Student protest inside the Central University of Venezuela

BU student launches Venezuela fact-checker news service

A Bournemouth Masters student helps to run an initiative aimed at bringing trustworthy news to Venezuela in its time of need.

A Venezuelan student at Bournemouth University has launched an initiative aimed at bringing trustworthy news to Venezuela in its time of need.

Social media is filled with information and pictures about the current Venezuelan protests – but after a string of fake images were posted, people do not know what they can believe.

Lycette Peua Scott, 29, and her colleagues have created a place where the public can go to gather trusted and up-to-date news about what is really happening in their country.

“Because of the media censorship in our country, people use social media to gather their information, but people do not always publish the facts on the internet,” said Scott.

Many people know how to use social networks, said Scott,” but people haven’t learnt what to trust” and so can often be fooled by misinformation.

The twitter account @infoConfirmada aims to publish only information that has been checked and to teach the Venezuelan public how to verify the information they get from the internet.

“people haven’t learnt what to trust” – Lycette Peua Scott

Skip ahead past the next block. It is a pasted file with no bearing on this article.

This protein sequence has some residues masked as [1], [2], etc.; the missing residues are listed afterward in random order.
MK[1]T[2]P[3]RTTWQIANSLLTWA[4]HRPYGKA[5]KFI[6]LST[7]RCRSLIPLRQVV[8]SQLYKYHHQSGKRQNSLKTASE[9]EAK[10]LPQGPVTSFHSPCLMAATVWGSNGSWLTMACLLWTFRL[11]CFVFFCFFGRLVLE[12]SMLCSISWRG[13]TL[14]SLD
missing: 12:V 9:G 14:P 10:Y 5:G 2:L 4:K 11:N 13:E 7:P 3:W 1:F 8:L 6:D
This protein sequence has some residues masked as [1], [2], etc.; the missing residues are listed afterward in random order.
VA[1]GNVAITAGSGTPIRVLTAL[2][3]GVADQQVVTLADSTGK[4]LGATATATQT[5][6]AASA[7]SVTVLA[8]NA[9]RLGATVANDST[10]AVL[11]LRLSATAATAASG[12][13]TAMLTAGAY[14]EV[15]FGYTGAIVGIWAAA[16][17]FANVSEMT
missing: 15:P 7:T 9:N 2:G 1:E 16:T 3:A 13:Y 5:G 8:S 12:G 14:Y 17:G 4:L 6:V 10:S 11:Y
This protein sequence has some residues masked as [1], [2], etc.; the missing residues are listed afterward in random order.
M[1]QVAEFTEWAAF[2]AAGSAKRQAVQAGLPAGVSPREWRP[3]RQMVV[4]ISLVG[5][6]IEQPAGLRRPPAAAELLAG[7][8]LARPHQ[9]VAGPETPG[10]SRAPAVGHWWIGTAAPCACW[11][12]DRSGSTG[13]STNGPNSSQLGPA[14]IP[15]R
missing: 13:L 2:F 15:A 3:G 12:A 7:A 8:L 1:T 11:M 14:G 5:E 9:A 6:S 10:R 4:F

With 5,534 followers, the demand for the service is high and the volunteers  need to update their news 24 hours a day.

Viviana Otero, a 30 year old a computing engineer and follower of @infoConfirmada, said, “It has become a trustworthy source of information in real time, something that is appreciated in the middle of the information blackout that Venezuelans are living in.”

Co-contributor and political science graduate Karelia Espinoza Tartaret said, “We try to share content with people on site and if it is not possible, we at least verify with some rudimentary tools what is happening at the time somewhere in our country.”

These tools include the use of Google images to authenticate pictures that have allegedly been taken in the Venezuelan unrest. Otero explained further why the service is important to her.

“Sadly, with the immediacy of twitter the distribution of fake, modified or old information has grown. Many twitter users, with their lack of verification, have echoed distorted information.

“With the @infoConfirmada we have the certainty that its publications are about national information that is real and updated,” she said.

Scott said that they are dedicated to transparency and releasing reports that tell the truth about what is happening, with no political agenda.

“The distribution of fake, modified or old information has grown” – Viviana Otero

As the government owns most of the media organisations in Venezuela, some feel that what their mainstream media are allowed to publish, and show on live television, is strongly censored and propaganda driven.

While the ten founders are all supporters of Maria Corina Machado’s opposition party, they say they do not allow this to get in the way of their mission to report everything.

The website is in Spanish and is mostly for Venezuelans, however they do publish occasional English articles.

For people outside of the country who are engaged in these issues and wish to share information, you can also #prayforvenezuela – and those within the area can use #sosvenezuela.

To find out how to verify images yourself using Google images, see the Interhacktives website.

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